The OG crypto enthusiasts joined crypto because they hate the dollar. The US treasury is concerned that crypto weakens the dollar’s dominance. The Federal Reserve also believes that crypto poses a threat to the dollar.
There is a lot skepticism out there regarding what crypto will do to the dollar!
Why, then, do I believe that crypto leads to more demand, not less, for dollars?
Dramatic increase in dollars with, until recently, tepid inflation
Since 2007, there has been an unprecedented increase in the amount of dollars in circulation, which has been driven by the federal reserve’s policy post 2008 and during the coronavirus. Despite this rapid increase of dollars in circulation, there has not been a significant increase in inflation until incredibly recently. The central reason why inflation has picked up despite the dramatic increase of dollars in circulation, even amongst relatively slow economic growth, is because demand for dollars globally has been incredibly high. Approximately 60% of all foreign reserves are US dollars and around 36% of our general government debt securities are held by foreign investors, which are paid for with US dollars.
Not only is the US dollar the most held currency in foreign reserves, but all global commodities are priced in dollars. If demand for dollars remains high, the Federal Reserve can continue increasing the monetary base without there being correspondingly high sustained inflation. Furthermore, the US can import far more goods than it exports and maintain high federal deficits without experiencing significant inflationary pressure on its currency.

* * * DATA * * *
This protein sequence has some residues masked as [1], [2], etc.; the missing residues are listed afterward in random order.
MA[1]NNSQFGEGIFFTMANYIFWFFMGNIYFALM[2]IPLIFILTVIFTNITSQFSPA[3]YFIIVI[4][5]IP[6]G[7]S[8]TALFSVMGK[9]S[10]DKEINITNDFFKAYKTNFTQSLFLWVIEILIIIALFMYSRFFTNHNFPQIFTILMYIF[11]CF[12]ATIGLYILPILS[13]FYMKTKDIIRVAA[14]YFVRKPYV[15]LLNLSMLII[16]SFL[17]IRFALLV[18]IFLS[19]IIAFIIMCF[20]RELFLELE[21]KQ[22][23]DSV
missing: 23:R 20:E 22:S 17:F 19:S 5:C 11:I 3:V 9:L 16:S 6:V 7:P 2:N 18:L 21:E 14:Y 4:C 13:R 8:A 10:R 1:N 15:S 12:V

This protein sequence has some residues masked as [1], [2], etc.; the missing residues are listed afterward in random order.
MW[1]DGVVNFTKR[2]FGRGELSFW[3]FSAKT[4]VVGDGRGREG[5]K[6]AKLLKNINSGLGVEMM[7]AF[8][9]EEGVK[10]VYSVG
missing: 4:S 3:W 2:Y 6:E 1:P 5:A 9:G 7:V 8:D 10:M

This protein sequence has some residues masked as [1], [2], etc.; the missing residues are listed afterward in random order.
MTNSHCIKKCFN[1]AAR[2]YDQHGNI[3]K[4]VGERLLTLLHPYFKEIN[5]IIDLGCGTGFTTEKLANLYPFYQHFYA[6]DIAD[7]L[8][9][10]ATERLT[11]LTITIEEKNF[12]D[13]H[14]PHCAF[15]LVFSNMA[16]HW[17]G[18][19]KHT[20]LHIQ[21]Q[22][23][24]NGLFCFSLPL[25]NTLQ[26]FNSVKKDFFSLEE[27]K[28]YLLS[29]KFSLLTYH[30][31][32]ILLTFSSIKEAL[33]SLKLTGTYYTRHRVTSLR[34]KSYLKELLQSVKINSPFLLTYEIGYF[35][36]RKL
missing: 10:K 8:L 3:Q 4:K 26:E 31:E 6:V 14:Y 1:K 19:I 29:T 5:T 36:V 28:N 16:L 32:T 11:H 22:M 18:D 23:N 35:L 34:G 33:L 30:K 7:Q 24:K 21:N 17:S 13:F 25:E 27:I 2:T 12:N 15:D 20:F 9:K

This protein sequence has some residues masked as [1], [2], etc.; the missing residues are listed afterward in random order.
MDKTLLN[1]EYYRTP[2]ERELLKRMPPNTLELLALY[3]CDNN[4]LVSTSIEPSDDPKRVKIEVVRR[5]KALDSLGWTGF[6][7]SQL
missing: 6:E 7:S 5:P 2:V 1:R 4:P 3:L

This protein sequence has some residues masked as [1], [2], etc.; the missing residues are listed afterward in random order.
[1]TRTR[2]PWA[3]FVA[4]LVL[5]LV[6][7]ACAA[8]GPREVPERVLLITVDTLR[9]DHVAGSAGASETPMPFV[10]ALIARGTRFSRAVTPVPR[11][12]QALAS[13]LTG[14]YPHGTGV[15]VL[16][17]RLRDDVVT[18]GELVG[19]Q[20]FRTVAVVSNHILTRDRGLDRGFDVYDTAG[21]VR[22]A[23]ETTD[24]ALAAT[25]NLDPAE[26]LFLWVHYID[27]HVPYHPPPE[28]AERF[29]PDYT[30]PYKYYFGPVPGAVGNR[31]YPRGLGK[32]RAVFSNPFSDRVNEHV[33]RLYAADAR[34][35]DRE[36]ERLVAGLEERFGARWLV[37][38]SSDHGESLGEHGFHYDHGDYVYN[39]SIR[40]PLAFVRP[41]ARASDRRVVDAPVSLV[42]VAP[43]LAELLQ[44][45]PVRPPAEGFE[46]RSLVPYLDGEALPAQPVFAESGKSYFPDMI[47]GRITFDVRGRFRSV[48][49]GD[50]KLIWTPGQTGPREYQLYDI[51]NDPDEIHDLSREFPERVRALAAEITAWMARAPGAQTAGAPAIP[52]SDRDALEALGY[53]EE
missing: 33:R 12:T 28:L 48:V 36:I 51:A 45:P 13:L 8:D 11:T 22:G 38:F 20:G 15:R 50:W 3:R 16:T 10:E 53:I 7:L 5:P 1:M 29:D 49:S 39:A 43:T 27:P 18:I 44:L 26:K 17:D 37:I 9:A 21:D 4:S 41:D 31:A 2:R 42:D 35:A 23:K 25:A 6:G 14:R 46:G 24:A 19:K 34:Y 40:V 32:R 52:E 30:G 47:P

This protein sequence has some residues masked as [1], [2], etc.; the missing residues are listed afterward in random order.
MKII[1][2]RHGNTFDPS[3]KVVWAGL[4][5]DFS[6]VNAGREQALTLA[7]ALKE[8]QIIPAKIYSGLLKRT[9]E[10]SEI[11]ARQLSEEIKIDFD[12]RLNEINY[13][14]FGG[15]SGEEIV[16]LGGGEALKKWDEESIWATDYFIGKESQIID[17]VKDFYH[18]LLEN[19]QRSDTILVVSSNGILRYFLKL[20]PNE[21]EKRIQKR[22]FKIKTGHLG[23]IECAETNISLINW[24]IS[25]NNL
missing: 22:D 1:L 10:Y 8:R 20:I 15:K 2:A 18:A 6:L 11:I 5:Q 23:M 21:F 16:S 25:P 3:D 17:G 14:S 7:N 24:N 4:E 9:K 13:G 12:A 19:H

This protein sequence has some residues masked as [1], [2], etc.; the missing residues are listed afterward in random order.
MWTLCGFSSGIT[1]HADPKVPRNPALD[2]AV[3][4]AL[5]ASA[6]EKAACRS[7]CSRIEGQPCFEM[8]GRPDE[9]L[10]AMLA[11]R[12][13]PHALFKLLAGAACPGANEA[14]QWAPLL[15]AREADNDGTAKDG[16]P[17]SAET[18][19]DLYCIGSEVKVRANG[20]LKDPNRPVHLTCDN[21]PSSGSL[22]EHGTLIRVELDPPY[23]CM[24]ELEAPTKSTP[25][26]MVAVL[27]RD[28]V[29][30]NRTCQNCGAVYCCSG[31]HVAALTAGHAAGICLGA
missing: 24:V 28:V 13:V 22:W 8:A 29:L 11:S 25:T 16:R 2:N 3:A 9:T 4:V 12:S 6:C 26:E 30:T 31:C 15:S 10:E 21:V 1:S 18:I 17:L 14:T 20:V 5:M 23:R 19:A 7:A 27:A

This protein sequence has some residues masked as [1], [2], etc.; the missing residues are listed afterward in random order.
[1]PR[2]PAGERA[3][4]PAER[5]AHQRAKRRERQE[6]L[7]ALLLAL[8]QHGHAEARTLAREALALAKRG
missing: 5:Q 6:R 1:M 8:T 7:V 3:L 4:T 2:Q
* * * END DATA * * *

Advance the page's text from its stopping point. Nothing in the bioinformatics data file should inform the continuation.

Of course, the narrative is beginning to shift. As a percentage of foreign reserves, the dollar has been on a steady decline since 2001. Additionally, foreign holdings of marketable US treasuries has declined from approximately 50% in 2010 to 35% in 2021. If these trends continue, the US federal reserve will not be able to consistently increase the monetary base and have low interest rates without there being inflation. The goldilocks period will end.
Dollar denominated stablecoins could be the savior of the dollar
Yet dollar stablecolins, which are just crypto tokens that are pegged to the USD, could create a new source of demand for USD. In January 2021, the USD stablecoin supply was around $20 billion. Today, that number is around $105 billion, an increase of more than 5x in a year. This demand largely comes from the fact that people around the world park their money in stablecoins when they don’t want exposure to the price movements of other cryptos. Furthermore, once their capital is in stablecoins, it is far easier to send those stablecoins to lending protocols to earn yield or to family across the world than it is to execute those functions in the traditional financial system.
Fascinatingly, despite only being less than 8 years old, USD stablecoins equal about .5% of the entire US money supply. If demand for stablecoins continues to increase, and these stablecoins are backed by a composition of USD and US treasuries as Lyn Alden suggests, then stablecoins could be one way to not only increase the dollar's strength globally but also monetize US treasuries. USDP, USDC, and GUSD already use treasuries to partially back their stablecoins.
If demand for stablecoins continues to increase, and they are backed somewhat by treasuries, then the US could continue to maintain a goldilocks policy of dovish monetary policy paired with fiscal deficits and trade deficits without there being significant inflation. Regulation of stablecoins could easily lead to this scenario occurring.